Cerebrovascular disease is a disease associated to a blood vessel dysfunction in the brain. This is a serious disease responsible for disabling scores of people across the globe.
This disease is the most common cause of cognitive impairment after Alzheimer’s disease, and is one of the leading causes of disability in older Americans. A study conducted by the WHO in 2001, revealed that 5.5 million deaths across the globe were caused due to cerebrovascular diseases. Although this disease occurs mostly in the elderly, it is also seen to occur in young and middle-aged people.
What is a Cerebrovascular Disease?
Cerebrovascular disease is a general term encompassing different conditions affecting the vascular system of the brain. Any disease affecting the functioning of blood vessels that supply blood to the brain, is referred to as a cerebrovascular disease. Such diseases occur when the arteries carrying oxygenated blood to the brain get damaged or blocked due to plaque deposition. The blockage can restrict blood flow, thereby, depriving the brain of crucial oxygen supply. This in turn results in a stroke.
Atherosclerosis is a common cerebrovascular disorder, wherein, fat deposits on the arterial walls conduce to narrowing of arterial width, and result in blockage of arteries and strokes. It can also be caused due to the rupture of arteries, wherein, bleeding takes place either in the brain tissue (cerebral hemorrhage) or is confined to the coverings of the brain (subarachnoid hemorrhage). Then lesions, occlusion of lumen by a blood clots, embolus or weakness of the blood vessels in the brain which can conduce to ballooning of the arteries, also come under cerebrovascular disorders.
Ischemic Stroke: Blocking or narrowing down of the arteries, due to deposition of fat on the arterial walls can lead to two types of clots, one which remains put in the brain (cerebral thrombus), while the other travels via the bloodstream and enters the brain (cerebral Embolism). Blood clots can be caused due to dysfunctional heart valves, mechanical heart valves, irregular heart beats, etc.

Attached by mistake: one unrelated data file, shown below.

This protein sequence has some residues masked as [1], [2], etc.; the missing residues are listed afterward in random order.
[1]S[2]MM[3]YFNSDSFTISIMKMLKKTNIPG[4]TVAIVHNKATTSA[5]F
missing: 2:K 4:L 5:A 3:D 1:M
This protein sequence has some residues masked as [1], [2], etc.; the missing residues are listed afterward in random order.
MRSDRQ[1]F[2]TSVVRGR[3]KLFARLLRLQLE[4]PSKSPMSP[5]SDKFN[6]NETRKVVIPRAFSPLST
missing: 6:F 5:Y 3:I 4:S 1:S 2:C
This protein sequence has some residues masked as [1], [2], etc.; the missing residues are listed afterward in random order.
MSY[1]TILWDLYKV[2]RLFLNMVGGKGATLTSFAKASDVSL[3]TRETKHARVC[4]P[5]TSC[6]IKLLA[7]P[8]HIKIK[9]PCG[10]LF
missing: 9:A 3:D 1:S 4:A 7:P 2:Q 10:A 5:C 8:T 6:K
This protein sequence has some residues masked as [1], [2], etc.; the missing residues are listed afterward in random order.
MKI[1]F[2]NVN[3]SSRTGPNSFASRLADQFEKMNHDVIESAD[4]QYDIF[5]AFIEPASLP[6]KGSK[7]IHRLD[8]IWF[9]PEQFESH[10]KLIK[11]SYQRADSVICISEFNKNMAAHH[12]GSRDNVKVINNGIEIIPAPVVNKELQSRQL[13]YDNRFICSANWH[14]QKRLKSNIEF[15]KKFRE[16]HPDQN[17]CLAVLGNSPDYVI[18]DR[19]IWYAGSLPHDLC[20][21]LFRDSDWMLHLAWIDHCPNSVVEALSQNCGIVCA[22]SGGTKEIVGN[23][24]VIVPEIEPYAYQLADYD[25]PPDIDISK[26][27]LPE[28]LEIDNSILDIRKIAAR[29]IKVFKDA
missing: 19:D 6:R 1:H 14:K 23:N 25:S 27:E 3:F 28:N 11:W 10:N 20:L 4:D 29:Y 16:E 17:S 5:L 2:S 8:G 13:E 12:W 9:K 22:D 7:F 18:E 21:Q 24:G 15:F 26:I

Hemorrhagic Stroke: The second category of disease involves the weakening of the arteries and finally their rupture, leading to bleeding in the brain. This bleeding damages the brain cells.
Transient Ischemic Attack: This type is caused by temporary blockage of an artery, however, is not associated with any permanent damage.
Hypertension or high blood pressure is a major cause of cerebral disease, because it damages the lining of the blood vessels, and also brings about a change in the arterial makeup. Over a period of time, the arteries become narrow and stiff. Smoking, obesity, diabetes, high alcohol consumption, high cholesterol levels, etc., are also other risk factors leading to cerebrovascular diseases.
The symptoms seen and experienced will depend on the area and extent of damage caused to the brain.
- Difficulty in swallowing
- Memory loss
- Weakness in leg, arm, or one side of the face.
- Loss of consciousness
- Severe headache
- Mental changes like forgetfulness, confusion.
- Inability to plan and organize activities
- Difficulty in speaking and expressing opinions
- Difficulty in reading and writing
- Mood swings
- Vision problems
As far as reversing the damage is concerned, there is no treatment available. However, certain medication can help prevent the occurrence of strokes. To prevent blood clot formation, blood platelet inhibitors are available that help reduce the risk of stroke incidence. To remove plaque buildup and prevent blocking of the carotid artery, there is a surgical procedure called carotid endarterectomy. In this surgery, the plaque is removed using a dissecting tool, thereby, restoring the blood flow in the carotid artery. Carotid angioplasty and stenting is also used to prevent blockage in the blood vessels.
Although we cannot stop a stroke per say, taking certain precautions can help reduce its risk. By controlling one’s blood pressure, cholesterol levels, blood glucose levels, etc., and leading a healthy lifestyle, one can attenuate the risk of a stroke. An ounce of prevention is better than a pound of cure!
Disclaimer: This HealthHearty article is for informative purposes only, and should not be used as a replacement for expert medical advice.